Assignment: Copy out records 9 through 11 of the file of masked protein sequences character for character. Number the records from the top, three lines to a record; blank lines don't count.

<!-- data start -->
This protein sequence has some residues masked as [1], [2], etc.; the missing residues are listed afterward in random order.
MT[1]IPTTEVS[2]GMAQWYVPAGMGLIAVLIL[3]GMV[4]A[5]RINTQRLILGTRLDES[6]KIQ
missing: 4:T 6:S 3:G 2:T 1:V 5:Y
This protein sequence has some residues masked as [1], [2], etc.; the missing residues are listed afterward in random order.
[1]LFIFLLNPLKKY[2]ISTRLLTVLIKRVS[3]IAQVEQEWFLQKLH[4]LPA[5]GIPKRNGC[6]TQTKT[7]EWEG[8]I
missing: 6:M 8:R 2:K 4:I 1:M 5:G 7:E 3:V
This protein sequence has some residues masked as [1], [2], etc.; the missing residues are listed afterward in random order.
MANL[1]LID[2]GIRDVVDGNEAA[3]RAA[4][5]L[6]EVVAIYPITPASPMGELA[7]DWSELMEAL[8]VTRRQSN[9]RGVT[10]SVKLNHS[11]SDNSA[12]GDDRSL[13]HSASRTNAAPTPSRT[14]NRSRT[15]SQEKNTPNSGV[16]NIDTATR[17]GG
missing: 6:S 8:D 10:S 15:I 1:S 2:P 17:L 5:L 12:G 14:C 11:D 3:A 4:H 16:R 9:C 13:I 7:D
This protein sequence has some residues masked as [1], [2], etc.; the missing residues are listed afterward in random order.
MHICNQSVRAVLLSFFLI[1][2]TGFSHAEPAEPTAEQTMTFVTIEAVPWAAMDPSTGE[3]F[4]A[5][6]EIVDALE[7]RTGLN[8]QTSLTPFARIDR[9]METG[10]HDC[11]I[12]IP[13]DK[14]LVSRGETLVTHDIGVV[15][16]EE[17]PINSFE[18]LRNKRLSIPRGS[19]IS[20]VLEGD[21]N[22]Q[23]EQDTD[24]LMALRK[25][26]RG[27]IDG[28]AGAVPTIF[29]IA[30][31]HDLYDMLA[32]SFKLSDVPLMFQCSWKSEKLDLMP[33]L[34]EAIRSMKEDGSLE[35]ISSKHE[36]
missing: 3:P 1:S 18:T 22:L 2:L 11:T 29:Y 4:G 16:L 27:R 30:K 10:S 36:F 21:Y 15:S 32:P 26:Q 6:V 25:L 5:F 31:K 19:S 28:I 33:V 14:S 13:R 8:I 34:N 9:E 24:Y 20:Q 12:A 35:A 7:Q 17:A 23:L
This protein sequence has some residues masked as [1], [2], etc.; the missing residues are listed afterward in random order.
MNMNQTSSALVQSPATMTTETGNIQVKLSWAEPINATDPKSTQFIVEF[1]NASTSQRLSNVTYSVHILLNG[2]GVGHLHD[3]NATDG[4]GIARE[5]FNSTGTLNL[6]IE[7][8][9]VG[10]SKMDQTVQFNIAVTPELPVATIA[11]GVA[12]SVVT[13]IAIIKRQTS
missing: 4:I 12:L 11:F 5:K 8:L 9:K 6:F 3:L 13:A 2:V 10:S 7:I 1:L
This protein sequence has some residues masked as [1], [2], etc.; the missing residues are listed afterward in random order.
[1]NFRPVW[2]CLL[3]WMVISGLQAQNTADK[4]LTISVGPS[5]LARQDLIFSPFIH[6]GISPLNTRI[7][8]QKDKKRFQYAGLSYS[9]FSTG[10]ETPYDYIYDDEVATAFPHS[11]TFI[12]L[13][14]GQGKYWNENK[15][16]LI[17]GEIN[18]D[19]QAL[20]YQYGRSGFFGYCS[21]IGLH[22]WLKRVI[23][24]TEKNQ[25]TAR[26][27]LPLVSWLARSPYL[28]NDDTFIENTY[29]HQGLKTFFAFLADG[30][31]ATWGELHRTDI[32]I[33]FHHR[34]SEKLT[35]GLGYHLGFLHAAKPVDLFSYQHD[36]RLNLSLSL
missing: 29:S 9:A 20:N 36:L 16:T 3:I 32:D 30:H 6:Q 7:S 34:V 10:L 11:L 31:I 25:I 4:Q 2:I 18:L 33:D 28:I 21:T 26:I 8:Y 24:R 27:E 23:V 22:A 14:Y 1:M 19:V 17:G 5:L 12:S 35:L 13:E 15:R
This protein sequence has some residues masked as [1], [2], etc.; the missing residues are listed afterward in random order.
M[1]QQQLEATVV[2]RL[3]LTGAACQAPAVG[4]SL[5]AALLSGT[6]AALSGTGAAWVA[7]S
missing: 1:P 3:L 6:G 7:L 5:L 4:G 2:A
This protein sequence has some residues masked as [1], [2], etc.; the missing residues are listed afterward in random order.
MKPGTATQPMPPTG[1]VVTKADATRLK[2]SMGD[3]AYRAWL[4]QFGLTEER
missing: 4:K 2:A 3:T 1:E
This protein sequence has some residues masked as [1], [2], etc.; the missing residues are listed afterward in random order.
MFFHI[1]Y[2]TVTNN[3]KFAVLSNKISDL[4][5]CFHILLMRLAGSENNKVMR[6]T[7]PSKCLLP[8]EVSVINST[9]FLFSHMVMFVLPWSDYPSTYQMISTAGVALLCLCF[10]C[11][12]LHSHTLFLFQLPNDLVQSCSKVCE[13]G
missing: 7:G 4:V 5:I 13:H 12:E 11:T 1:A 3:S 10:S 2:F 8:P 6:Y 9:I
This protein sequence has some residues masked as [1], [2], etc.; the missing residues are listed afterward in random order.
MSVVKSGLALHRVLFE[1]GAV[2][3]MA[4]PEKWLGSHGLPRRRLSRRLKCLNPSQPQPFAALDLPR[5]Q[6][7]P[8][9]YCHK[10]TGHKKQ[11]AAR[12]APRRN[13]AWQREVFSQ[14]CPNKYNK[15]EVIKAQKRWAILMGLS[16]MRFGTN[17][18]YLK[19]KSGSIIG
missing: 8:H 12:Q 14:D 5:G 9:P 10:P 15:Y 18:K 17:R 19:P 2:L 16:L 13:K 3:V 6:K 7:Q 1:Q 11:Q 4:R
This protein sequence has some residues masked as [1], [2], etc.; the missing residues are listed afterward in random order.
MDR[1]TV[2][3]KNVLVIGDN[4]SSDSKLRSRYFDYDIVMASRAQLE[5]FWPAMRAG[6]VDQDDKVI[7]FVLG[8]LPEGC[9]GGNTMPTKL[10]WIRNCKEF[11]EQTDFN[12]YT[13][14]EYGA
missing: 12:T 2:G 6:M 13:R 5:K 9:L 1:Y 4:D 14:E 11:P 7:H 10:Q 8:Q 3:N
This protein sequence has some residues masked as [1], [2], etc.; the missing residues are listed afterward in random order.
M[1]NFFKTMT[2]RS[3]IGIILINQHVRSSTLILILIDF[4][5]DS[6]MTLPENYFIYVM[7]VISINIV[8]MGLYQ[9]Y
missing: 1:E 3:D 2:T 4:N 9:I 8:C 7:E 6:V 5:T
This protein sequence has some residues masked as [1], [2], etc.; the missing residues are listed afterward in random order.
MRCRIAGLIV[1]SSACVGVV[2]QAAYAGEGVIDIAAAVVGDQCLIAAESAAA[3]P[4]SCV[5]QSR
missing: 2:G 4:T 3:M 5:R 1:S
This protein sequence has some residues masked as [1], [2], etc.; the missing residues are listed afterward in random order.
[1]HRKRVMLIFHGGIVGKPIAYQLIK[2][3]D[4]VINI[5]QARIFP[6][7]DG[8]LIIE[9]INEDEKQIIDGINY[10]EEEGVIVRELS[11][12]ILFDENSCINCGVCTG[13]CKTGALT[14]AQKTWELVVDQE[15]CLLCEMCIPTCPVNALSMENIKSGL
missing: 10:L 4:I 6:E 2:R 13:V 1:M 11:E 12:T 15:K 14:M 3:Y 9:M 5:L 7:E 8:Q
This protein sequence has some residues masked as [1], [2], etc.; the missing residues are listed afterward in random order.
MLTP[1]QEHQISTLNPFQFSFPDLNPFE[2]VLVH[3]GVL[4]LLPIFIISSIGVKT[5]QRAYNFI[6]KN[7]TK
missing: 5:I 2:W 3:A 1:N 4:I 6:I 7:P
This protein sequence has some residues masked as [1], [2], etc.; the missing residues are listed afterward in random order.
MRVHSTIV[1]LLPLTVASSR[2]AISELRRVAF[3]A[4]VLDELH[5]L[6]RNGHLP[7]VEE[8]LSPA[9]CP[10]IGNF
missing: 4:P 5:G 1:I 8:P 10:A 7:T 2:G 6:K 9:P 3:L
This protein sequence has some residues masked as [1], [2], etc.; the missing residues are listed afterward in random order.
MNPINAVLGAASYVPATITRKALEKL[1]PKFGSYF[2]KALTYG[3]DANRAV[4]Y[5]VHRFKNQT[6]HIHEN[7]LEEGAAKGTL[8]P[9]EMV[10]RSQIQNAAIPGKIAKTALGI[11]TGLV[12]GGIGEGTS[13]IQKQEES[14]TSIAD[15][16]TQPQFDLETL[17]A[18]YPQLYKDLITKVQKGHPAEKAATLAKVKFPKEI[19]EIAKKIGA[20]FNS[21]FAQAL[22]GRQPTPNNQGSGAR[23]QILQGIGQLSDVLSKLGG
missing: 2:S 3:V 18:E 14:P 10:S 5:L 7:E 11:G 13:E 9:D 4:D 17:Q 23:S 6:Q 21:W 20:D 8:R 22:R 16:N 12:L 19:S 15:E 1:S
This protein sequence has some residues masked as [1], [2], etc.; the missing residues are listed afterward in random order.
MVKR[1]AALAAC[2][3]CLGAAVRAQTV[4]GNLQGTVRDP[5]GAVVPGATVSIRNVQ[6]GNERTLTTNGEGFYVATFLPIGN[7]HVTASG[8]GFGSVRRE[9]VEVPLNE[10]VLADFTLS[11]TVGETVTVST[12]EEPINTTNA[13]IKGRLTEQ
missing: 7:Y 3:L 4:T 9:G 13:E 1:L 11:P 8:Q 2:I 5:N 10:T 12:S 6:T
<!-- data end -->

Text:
This protein sequence has some residues masked as [1], [2], etc.; the missing residues are listed afterward in random order.
MFFHI[1]Y[2]TVTNN[3]KFAVLSNKISDL[4][5]CFHILLMRLAGSENNKVMR[6]T[7]PSKCLLP[8]EVSVINST[9]FLFSHMVMFVLPWSDYPSTYQMISTAGVALLCLCF[10]C[11][12]LHSHTLFLFQLPNDLVQSCSKVCE[13]G
missing: 7:G 4:V 5:I 13:H 12:E 11:T 1:A 3:S 10:S 2:F 8:P 6:Y 9:I
This protein sequence has some residues masked as [1], [2], etc.; the missing residues are listed afterward in random order.
MSVVKSGLALHRVLFE[1]GAV[2][3]MA[4]PEKWLGSHGLPRRRLSRRLKCLNPSQPQPFAALDLPR[5]Q[6][7]P[8][9]YCHK[10]TGHKKQ[11]AAR[12]APRRN[13]AWQREVFSQ[14]CPNKYNK[15]EVIKAQKRWAILMGLS[16]MRFGTN[17][18]YLK[19]KSGSIIG
missing: 8:H 12:Q 14:D 5:G 9:P 10:P 15:Y 18:K 17:R 19:P 2:L 16:L 13:K 3:V 6:K 7:Q 1:Q 11:Q 4:R
This protein sequence has some residues masked as [1], [2], etc.; the missing residues are listed afterward in random order.
MDR[1]TV[2][3]KNVLVIGDN[4]SSDSKLRSRYFDYDIVMASRAQLE[5]FWPAMRAG[6]VDQDDKVI[7]FVLG[8]LPEGC[9]GGNTMPTKL[10]WIRNCKEF[11]EQTDFN[12]YT[13][14]EYGA
missing: 12:T 2:G 6:M 13:R 5:K 9:L 1:Y 4:D 14:E 11:P 7:H 10:Q 8:Q 3:N